Home Money SMALL CAP IDEA: Why SSV Capital is like an 80ft bamboo tree

SMALL CAP IDEA: Why SSV Capital is like an 80ft bamboo tree

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SmartPay's use of QR codes will reduce commercial card charges by up to 70%



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Ankur Ghosh uses the bamboo tree example to explain SSV Capital PLC’s rapid progress in recent months, as it reached a series of milestones leading up to a key turning point over the summer.

“For the first three years there is no visible activity to show that the plant is growing,” explains Ghosh. “And suddenly, in the fourth year, it shoots up to 80 feet high.”

For SSV, a lot of “underground activity” has taken place since its inception in 2020; work that has laid the foundations for what is happening in the here and now.

Thus, in recent months it has completed its listing on the JP Jenkins stock exchange; managed the smooth rollout of SSV SmartPay, its disruptive payments platform; and is set to launch its state-of-the-art SSV Real Estate offering and SSV Funds operations.

SmartPay's use of QR codes will reduce commercial card charges by up to 70%

SmartPay’s use of QR codes will reduce commercial card charges by up to 70%

“Research and development, and strategizing these businesses, allowed us to go out and start raising money from July last year,” Ghosh says.

‘We have been very disciplined in our approach; The team behind me, very intelligent people, have been fantastic.’

The launch of SmartPay has been highly anticipated and could revolutionize the current infrastructure.

While contactless technology has been a boon for the consumer, with nearly 90 percent of the population using it for transactions, it is far from an optimal solution for merchants, who pay fees of up to 3 percent on each transaction.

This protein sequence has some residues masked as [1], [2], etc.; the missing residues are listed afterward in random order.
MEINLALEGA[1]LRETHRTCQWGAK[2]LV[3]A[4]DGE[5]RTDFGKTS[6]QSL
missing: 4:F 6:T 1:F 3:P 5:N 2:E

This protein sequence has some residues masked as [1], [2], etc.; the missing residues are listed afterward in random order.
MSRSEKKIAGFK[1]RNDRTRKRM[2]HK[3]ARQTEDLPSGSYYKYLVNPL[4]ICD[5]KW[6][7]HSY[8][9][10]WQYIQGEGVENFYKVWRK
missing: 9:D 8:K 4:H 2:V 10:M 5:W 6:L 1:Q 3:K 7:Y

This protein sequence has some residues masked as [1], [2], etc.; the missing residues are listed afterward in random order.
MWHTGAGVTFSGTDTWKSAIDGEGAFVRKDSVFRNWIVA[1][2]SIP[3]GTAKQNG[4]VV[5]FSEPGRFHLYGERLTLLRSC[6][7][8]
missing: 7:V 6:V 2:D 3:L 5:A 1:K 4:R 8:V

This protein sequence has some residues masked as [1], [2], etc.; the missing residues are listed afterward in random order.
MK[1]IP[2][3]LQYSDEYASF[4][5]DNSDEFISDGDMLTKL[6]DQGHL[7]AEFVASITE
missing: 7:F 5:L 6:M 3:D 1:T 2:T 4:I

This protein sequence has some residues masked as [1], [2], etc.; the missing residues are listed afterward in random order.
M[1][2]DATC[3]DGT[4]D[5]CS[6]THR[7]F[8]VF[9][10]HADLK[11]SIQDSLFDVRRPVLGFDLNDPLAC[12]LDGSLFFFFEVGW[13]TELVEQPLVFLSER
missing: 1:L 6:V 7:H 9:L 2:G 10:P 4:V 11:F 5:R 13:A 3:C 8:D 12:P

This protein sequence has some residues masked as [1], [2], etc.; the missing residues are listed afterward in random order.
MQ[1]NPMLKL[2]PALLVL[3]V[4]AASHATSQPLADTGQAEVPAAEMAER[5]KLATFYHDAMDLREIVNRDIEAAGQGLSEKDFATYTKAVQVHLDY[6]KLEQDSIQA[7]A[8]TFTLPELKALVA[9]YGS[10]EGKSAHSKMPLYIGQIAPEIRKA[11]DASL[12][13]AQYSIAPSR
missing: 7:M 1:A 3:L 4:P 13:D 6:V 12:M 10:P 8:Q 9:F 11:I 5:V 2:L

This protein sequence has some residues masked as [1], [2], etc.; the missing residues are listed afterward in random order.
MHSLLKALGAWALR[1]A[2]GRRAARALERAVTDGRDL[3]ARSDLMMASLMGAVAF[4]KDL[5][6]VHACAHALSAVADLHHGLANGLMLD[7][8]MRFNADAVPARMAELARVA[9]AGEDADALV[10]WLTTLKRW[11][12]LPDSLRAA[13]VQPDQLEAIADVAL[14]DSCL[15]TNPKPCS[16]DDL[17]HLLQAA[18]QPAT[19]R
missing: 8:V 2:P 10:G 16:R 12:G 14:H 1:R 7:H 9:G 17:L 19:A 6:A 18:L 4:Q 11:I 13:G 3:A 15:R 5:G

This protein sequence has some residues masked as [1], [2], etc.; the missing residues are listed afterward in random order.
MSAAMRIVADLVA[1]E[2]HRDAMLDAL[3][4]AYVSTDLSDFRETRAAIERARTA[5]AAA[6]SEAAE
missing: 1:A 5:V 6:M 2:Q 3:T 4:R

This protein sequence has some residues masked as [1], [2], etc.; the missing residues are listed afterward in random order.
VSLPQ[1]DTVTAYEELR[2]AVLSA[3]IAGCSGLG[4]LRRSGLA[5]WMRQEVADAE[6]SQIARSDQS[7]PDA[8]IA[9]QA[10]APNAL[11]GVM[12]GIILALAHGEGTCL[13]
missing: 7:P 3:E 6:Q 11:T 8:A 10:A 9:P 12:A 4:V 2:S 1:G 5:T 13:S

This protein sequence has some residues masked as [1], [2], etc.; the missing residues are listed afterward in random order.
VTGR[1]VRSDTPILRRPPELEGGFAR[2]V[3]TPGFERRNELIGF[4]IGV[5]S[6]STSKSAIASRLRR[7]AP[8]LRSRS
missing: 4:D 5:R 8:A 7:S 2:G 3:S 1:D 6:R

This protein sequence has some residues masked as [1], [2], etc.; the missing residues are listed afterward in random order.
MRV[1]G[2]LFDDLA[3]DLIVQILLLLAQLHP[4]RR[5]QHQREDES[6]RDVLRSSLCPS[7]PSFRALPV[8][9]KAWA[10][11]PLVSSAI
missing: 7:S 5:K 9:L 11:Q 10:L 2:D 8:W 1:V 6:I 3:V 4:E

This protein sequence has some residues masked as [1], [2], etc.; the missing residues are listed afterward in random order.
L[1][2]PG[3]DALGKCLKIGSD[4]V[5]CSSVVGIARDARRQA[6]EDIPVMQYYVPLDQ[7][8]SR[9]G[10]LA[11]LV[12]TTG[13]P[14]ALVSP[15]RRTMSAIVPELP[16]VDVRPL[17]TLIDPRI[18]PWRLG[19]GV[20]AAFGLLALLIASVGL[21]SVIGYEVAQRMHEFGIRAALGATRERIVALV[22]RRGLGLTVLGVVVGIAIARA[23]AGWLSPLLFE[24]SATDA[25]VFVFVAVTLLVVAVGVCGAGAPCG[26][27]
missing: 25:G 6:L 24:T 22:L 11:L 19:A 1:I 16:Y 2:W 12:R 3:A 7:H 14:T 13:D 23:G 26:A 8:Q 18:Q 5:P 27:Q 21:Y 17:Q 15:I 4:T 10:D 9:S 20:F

SmartPay’s use of QR codes will reduce these charges by up to 70 percent as it takes advantage of the UK’s new Open Banking framework to bypass traditional APIs developed by Visa, MasterCard et al.

The exact acceptance of the soft launch is confidential. However, according to Ghosh, hundreds of early adopters are using SSV SmartPay in the soft launch phase, generating “hundreds of thousands of transactions.”

Meanwhile, smartphone apps began appearing in Apple and Google stores late last month and early this month as part of the rollout.

In July of this year things should accelerate. “We are talking about a large-scale promotional launch, where we are trying to adopt five to ten thousand merchants and therefore one million to two million transactions,” explains Ghosh.

“Now how these transactions will help merchants by reducing their significant transaction fees and increasing cash flow.”

The initial plan is to forge partnerships with existing payment solution providers, thereby serving as a conduit for business development.

This approach allows SmartPay to gain a foothold in a wide range of merchant categories without the need for a large dedicated sales force.

With up to 10,000 traders, SSV will have captured only a small slice of the UK market. In the longer term, the vision is much more ambitious: capturing 5 percent “and more” of the market, which would roughly equate to more than 50,000 merchants.

This would create a business with material income.

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Outside of the payments ‘vertical’, there is a lot of activity. SSV Real Estate, its prop technology business, is preparing to launch.

It aims to democratize the way people invest in high-yield commercial property, offering a range of tools designed to diversify an investor’s portfolio, reduce associated risks and potentially increase profit potential.

And with everything SSV does, there is a sustainability twist to its methodology.

“We will adhere to strict guidelines on people, planet and prosperity,” says the SSV CEO. “We will be investing in commercial projects not only here in the UK but also in India and expanding into Australia and the US.”

SSV Funds will see the launch of its first fund in Luxembourg “within the first quarter”, which like cutting-edge technology will have sustainability at its core.

Progress has therefore been considerable of late, but reflects the cautious approach to strategy development that is now being implemented.

‘These are exciting times. But it’s only the beginning. There is a lot to do,” says Ghosh.

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